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August 13, 2007

Nothing Runs Like a Deere

An innovative modification to his lawn tractor allows Nova Scotia’s Kevin Murphy to plow and mow independently.

It’s been said that every man needs a tractor—maybe even as much as he needs a TV remote control. For Kevin Murphy, an incomplete C5-6 quad who works as a rehabilitation counsellor for CPA Nova Scotia, the itch just had to be scratched.

“Construction of our new home in the summer of 2000 had me yearning to participate in the ‘ground work’ of the building process,” explains Kevin. “I wanted to drive a machine of some sort--excavator, Bobcat, whatever. Upon completion of our landscaping this spring, I could no longer ignore the urge inside of me to participate in the upkeep of our property.”

What Kevin decided to do was buy a lawn tractor, which would allow him to mow his grass and plow his driveway in the winter. He set out to investigate the many brands and types of lawn and garden tractors available, searching for one that required minimal adaptations.

“In the end,” says Kevin, “I settled on the John Deere. It featured an automatic transmission, a desirable frame structure to accommodate easy transferring and adapting, and hand controls for the mower and other attachments.”

The only problem was actually getting on and off the tractor. So, in cooperation with the local John Deere dealer and a metal fabricator/welder, Kevin designed an adaptation that would solve the problem. The end result features a used wheelchair seat (to give Kevin the extra back support and stability he needs) that is attached to an electrically-powered screw drive, which is powered off the regular tractor battery. The screw drive raises the seat up off the frame of tractor several inches. The seat then swivels 180 degrees, so it faces to the rear, then lowers down to a more desirable height for Kevin to transfer into. After transferring in, the seat raises him up, and he can then swivel back to face forward before lowering and locking into a driving position.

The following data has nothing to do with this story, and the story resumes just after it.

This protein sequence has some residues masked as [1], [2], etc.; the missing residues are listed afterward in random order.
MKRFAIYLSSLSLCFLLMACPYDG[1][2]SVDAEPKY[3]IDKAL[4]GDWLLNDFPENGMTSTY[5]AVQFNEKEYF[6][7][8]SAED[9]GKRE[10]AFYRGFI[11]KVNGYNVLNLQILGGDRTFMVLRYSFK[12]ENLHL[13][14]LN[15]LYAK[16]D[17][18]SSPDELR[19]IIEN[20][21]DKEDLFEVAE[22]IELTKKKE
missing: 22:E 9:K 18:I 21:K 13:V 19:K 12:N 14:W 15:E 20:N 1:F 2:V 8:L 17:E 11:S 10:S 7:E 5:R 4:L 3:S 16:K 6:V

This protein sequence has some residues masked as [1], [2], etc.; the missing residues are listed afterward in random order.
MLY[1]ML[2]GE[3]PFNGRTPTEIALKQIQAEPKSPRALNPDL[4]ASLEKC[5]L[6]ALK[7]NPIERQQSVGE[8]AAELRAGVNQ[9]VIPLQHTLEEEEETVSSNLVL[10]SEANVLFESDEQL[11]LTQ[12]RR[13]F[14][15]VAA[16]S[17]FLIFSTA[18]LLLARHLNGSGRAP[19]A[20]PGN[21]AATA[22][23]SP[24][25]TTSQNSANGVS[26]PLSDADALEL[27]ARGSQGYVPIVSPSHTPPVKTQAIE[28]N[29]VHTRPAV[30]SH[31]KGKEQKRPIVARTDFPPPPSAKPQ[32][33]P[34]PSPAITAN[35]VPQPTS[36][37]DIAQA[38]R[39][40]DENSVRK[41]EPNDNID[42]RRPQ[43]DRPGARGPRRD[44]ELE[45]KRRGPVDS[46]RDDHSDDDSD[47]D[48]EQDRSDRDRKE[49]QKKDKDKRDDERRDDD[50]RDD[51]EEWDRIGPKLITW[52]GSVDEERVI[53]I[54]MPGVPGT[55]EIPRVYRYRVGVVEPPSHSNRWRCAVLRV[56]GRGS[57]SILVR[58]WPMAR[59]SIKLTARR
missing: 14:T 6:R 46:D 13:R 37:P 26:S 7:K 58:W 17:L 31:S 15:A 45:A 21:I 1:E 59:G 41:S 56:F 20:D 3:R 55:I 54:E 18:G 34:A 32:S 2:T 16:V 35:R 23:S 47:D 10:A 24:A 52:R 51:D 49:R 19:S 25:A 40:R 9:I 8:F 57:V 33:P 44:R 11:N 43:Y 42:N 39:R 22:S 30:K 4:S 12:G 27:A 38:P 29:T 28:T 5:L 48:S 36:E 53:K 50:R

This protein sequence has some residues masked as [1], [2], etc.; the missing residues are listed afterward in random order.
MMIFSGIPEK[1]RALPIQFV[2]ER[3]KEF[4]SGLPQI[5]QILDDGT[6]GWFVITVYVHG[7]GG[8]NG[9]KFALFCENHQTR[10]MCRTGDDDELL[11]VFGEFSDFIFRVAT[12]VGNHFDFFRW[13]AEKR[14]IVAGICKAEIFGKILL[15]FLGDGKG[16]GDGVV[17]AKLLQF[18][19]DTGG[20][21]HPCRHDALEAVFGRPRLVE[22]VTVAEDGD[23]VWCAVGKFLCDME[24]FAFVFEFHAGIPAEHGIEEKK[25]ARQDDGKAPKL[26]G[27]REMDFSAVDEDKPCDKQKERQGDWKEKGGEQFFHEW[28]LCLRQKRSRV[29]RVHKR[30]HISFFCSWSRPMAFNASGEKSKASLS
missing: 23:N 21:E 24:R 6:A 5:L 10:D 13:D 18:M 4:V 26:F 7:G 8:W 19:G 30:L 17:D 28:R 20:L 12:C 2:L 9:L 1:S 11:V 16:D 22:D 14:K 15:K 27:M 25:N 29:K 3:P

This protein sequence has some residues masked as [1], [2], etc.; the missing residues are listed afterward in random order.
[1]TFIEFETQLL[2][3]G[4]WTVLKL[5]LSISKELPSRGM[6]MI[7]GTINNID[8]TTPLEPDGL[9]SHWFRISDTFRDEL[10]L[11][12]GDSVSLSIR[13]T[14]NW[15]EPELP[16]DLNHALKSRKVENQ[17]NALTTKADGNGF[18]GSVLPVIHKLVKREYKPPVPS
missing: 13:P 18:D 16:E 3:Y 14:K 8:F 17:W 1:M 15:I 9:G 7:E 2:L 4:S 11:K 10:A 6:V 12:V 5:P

“It’s not really rocket science, but it took a fair bit of logistical ‘ciphering’,” says Kevin. “I approached this challenge no differently than I approach any other task. I examine every detail of the process and situation, and then approach it one step at a time, analyzing each little logistical challenge preventing me from doing this task. Then I come up with a method, gadget or some way around each little challenge, until at last I’ve achieved the end result--in this case, mowing my lawn!”

In fact, says Kevin, it’s the first time he’s mowed his lawn or plowed his driveway since he was injured more than 16 years ago. He adds that, without the cooperation and patience of the dealer and the fabricator, he wouldn’t have been able to complete the project.

For more information, you can e-mail Kevin at kmurphy@canparaplegic.org

From Total Access, Winter 2001

1 comment:

Judy Lugar said...

Remarkable persistance produced a very practical solution! No rocket science, just creative solutions. Well done. Please do a demonstration on my lawn next summer, Kevin!